This story was originally published in Multifamily Executive.

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Old multifamily buildings and the preservation of affordability have an important connection, according to a new Apartment List Rentonomics report. As multifamily buildings age, initial construction costs are paid off and this type of unit becomes less desirable due to normal wear and tear. As a result, these older units command lower rents and serve as a source of market-rate affordable housing through a process known as filtering, for low-income and middle-class renters.

However, economists explain, the filtering process relies on a supply of units of various ages, and a lack of new construction will result in unfiltered dwellings. With the share of newer rental buildings falling and the share of older rental units growing, demand will remain high for older buildings and prevent their rents from falling.

“As cities across the U.S. debate ways to improve affordability, it is crucial to understand the important role that aging buildings play in providing a source of market-rate affordable housing for those who do not qualify for subsidized options,” the report states.

As of 2016, roughly 66% of rental units were more than 30 years old, the highest share since the Census began tracking this data in 1960 and up from 41% in 1980. On the other hand, rental units less than 10 years old have fallen, from 24% in 1980 to 9% currently. It’s the lowest share going back to the 1960s and one-third the level of its 1980 peak.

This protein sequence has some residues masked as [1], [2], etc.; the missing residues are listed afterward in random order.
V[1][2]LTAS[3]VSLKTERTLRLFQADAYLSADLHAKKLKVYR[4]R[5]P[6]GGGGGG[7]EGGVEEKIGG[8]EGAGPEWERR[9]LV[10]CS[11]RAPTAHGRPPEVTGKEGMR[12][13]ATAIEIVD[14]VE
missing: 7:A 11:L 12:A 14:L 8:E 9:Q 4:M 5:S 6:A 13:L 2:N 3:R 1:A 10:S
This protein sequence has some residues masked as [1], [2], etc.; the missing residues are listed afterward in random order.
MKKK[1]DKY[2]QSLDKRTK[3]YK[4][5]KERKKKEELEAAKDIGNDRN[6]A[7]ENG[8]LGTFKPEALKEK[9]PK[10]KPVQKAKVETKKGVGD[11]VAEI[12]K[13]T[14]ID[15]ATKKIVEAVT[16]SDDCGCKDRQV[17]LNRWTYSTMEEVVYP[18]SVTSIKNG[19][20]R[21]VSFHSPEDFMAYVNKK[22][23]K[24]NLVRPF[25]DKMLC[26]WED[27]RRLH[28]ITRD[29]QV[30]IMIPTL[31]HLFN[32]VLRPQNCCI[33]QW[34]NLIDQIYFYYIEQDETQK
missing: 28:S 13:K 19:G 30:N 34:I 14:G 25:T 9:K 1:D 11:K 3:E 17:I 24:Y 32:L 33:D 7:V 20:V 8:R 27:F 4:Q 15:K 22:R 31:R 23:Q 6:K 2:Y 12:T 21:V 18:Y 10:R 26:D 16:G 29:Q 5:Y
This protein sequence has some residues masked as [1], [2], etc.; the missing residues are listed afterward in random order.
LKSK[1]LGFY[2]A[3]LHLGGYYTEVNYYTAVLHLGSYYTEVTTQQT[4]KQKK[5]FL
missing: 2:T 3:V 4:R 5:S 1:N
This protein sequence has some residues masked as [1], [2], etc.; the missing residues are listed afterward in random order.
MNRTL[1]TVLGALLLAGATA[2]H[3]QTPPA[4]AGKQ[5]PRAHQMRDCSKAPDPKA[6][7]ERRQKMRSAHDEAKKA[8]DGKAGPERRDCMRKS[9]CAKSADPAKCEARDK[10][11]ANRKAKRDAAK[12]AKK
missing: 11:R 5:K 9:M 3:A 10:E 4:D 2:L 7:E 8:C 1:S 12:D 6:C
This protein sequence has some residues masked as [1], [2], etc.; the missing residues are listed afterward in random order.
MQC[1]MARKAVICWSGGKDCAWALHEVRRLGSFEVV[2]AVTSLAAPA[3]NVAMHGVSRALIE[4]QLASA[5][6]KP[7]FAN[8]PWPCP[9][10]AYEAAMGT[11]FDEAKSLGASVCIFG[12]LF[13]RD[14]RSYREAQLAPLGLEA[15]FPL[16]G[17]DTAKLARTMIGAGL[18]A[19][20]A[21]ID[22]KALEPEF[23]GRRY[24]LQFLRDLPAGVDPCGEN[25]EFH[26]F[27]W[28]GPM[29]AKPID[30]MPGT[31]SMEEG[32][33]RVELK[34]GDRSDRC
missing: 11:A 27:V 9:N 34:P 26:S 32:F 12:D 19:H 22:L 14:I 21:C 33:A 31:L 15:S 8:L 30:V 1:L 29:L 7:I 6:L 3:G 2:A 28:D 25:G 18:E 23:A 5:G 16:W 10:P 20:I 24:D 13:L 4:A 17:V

The trend was observed in all of the nation’s 25 largest metros, but especially in the Sun Belt, where nine cities have seen increases of more than 20 percentage points since 2000.

Median rent in 2000 for properties built prior to 1960 was $792, compared with $1,022 for properties built in the 1990s. While that gap might not seem significant, it has gotten smaller in recent years as rents have increased in older buildings. From 2000 to 2016, median rent for units built between 1990 to 1999 increased 6.5%, while rents for units built before 1960 increased by 21.4%.

The study also notes that the filtering trend isn't guaranteed. “It is important to note that as buildings age, they become ripe for remodeling or redevelopment,” it states. As more older properties are remodeled, as opposed to built new, rents will remain competitive and affordability will quickly grow more expensive.

This story was originally published in Multifamily Executive.